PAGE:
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Foreign Reporting – Are you High Risk?

(Originally published at this link)

 

In early December, the Canada Revenue Agency (“CRA”)’s Offshore Compliance Section sent letters to certain taxpayers, urging them to review their tax filings in order to ensure that foreign assets with a cost…

In early December, the Canada Revenue Agency (“CRA”)’s Offshore Compliance Section sent letters to certain taxpayers, urging them to review their tax filings in order to ensure that foreign assets with a cost amount greater than $100,000, and the income and capital gains earned therefrom, have been properly reported in both their tax returns and on Form T1135 – Foreign Income Verification Statement.

The letter sets out the penalties that can be imposed for filing omissions of this type. These include:

  • gross negligence penalties equal to 50% of the tax due on the unreported income;
  • gross negligence penalties for failure to file or for failure to disclose all reportable assets on the foreign reporting forms, up to 5% of the cost of the undeclared assets for each year of the filing omission; and
  • the possibility of criminal prosecution.

The letter encourages taxpayers to make use of the voluntary disclosure program to correct their tax situation if they determine that they have not properly reported their foreign assets. The federal voluntary disclosure program offers taxpayers an opportunity to address previous tax filing omissions without the threat of prosecution or penalties provided certain conditions are met. A similar voluntary disclosure program is offered by Revenu Québec.

We have made inquiries with the Offshore Compliance Section (“OCS”) in respect of the letter. We were told that the letter is intended to educate and inform the recipients of their tax filing obligations in respect of foreign assets. We were also informed that the letter is not an audit letter and therefore, the receipt of the letter will not preclude the recipient from filing a voluntary disclosure.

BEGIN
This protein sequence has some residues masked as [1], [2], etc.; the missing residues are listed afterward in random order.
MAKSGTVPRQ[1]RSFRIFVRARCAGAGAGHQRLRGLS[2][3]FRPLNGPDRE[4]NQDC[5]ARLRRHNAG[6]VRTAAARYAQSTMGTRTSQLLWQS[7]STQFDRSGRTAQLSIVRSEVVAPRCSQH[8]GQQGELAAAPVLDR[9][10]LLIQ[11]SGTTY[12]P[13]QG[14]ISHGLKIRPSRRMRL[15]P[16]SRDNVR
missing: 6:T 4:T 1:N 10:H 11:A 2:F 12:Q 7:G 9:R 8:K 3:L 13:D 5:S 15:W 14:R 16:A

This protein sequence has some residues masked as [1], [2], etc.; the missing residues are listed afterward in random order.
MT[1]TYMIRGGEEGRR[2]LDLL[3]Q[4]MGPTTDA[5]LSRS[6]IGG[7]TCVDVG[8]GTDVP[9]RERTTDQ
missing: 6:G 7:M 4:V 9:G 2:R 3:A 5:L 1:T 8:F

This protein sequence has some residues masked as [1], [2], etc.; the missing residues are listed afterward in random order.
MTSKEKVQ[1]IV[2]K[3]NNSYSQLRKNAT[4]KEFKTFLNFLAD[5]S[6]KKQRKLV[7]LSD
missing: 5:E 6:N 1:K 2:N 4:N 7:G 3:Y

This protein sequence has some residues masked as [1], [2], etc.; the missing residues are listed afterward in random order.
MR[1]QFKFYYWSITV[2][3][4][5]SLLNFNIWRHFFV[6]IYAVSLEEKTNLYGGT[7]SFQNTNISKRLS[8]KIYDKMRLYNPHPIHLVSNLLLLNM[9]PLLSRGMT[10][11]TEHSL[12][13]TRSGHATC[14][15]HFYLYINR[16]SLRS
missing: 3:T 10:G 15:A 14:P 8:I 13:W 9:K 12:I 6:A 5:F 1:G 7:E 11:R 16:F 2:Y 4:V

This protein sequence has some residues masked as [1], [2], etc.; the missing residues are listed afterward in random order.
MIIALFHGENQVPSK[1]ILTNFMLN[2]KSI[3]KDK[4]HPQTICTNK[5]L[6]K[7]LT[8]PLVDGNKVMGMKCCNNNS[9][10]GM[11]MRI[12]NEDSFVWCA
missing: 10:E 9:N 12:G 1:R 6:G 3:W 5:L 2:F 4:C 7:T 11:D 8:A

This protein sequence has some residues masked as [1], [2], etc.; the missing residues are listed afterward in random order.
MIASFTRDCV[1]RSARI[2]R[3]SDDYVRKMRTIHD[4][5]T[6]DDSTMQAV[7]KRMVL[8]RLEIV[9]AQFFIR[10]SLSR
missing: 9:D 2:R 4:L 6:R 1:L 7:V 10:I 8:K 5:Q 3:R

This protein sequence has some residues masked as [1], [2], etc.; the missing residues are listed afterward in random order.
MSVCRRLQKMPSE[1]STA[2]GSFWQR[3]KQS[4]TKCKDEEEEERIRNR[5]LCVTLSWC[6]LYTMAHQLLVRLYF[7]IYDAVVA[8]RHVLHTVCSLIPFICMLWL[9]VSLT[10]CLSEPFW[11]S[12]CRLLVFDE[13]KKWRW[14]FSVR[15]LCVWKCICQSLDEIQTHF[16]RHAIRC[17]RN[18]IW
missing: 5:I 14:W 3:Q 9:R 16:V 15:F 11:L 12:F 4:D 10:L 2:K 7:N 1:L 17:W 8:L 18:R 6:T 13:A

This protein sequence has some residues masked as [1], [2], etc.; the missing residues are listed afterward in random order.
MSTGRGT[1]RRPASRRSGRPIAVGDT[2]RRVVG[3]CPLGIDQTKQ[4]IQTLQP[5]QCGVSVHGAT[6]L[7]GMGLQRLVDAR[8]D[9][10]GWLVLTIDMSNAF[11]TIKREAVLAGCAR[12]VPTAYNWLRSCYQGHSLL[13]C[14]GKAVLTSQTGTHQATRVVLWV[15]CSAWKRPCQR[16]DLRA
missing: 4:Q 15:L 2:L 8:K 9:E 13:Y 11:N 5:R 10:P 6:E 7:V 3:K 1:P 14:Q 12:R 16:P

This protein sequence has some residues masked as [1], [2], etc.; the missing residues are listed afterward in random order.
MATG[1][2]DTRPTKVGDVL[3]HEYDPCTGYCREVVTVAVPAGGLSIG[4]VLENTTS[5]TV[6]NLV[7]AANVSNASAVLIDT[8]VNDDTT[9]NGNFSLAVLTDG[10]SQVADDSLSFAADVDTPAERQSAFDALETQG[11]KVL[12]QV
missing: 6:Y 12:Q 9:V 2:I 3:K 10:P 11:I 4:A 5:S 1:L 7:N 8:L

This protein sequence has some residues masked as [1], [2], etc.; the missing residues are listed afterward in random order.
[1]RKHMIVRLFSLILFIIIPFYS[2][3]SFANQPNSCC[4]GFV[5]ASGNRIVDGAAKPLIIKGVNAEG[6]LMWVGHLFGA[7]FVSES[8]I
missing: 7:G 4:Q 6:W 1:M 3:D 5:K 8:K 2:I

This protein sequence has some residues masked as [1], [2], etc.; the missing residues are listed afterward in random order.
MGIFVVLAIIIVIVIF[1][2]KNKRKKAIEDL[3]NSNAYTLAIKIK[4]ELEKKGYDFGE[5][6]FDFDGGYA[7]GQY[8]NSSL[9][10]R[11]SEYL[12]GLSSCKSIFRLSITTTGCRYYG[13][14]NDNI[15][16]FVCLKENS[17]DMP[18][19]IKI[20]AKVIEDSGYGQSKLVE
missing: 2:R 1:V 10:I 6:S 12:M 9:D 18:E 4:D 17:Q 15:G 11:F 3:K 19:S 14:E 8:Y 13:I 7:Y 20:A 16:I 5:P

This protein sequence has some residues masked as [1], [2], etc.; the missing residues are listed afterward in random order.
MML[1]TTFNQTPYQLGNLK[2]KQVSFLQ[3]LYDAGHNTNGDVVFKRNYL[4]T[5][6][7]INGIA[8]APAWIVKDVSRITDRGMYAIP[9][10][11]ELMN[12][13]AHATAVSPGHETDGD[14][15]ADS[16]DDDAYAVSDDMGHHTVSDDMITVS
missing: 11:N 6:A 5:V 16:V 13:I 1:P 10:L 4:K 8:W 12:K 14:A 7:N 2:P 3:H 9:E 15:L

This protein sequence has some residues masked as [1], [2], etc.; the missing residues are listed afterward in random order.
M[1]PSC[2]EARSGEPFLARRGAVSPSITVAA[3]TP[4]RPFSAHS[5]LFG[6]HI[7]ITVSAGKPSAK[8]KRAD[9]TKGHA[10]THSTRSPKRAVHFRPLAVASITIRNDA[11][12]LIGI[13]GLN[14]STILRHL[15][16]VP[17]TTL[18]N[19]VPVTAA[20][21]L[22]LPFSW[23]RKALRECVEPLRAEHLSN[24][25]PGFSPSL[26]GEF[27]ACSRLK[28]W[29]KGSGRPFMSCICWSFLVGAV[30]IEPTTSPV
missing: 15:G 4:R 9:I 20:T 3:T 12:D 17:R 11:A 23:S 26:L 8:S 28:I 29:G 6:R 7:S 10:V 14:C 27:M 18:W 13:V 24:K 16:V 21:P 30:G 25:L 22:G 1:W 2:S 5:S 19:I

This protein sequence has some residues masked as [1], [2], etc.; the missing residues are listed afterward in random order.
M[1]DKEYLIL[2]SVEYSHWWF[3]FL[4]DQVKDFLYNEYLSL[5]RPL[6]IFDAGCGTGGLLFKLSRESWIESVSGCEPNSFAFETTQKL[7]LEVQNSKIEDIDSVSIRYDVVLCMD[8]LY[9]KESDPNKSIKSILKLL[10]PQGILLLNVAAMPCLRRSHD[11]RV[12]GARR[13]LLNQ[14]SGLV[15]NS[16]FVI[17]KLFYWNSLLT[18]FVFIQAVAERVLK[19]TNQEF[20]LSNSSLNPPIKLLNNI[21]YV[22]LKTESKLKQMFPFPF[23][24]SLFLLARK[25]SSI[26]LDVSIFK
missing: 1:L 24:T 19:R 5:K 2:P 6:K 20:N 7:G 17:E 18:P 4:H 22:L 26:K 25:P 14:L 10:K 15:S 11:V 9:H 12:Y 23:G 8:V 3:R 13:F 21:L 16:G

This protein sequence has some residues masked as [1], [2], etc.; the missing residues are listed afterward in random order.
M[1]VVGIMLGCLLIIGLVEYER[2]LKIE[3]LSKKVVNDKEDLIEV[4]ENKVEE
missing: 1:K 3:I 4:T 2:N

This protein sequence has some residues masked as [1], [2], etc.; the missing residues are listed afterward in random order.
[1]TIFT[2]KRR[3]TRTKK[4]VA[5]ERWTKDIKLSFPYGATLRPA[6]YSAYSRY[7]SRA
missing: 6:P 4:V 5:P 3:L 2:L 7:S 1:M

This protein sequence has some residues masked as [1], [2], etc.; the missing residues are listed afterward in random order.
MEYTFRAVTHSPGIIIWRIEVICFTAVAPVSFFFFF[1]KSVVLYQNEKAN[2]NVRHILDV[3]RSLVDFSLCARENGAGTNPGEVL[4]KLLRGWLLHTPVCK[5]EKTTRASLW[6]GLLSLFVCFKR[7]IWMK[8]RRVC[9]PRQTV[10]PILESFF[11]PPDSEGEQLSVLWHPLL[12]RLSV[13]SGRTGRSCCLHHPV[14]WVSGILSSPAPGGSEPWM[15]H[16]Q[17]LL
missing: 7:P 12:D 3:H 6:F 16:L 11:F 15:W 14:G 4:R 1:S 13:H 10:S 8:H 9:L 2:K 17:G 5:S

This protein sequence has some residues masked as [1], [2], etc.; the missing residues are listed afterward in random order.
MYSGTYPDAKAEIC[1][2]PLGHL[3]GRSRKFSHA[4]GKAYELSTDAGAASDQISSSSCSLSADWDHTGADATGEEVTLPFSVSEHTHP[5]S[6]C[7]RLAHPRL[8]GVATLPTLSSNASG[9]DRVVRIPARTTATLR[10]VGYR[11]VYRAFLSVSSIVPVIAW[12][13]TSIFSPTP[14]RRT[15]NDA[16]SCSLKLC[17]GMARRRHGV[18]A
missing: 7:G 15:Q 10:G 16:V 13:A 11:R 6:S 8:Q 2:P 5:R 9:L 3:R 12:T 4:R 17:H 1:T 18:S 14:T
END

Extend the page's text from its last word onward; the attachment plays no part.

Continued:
Following our discussions with the OCS and other tax practitioners, it would appear that the recipients of these letters have been flagged as “high risk” by virtue of information received by the OCS. This information may have come by matching data contained on statements that brokers are required to send to CRA against the more detailed information contained in the new T1135 forms, which were filed for the first time in 2014. It is also possible that the taxpayers’ information was provided through the Offshore Tax Informant Program (“OTIP”).

The OCS and the OTIP were both introduced as part of the 2013 Economic Action Plan. The OTIP provides informants with awards of between 5% and 15% of federal income tax collected in respect of the international tax non-compliance (not including interest and penalties), if the information provided contributes to the collection of a minimum of $100,000 of federal income tax.

If you have received a letter from the CRA’s OCS, or if you would like more information regarding the voluntary disclosure process, we encourage you to contact us to discuss the matter further.

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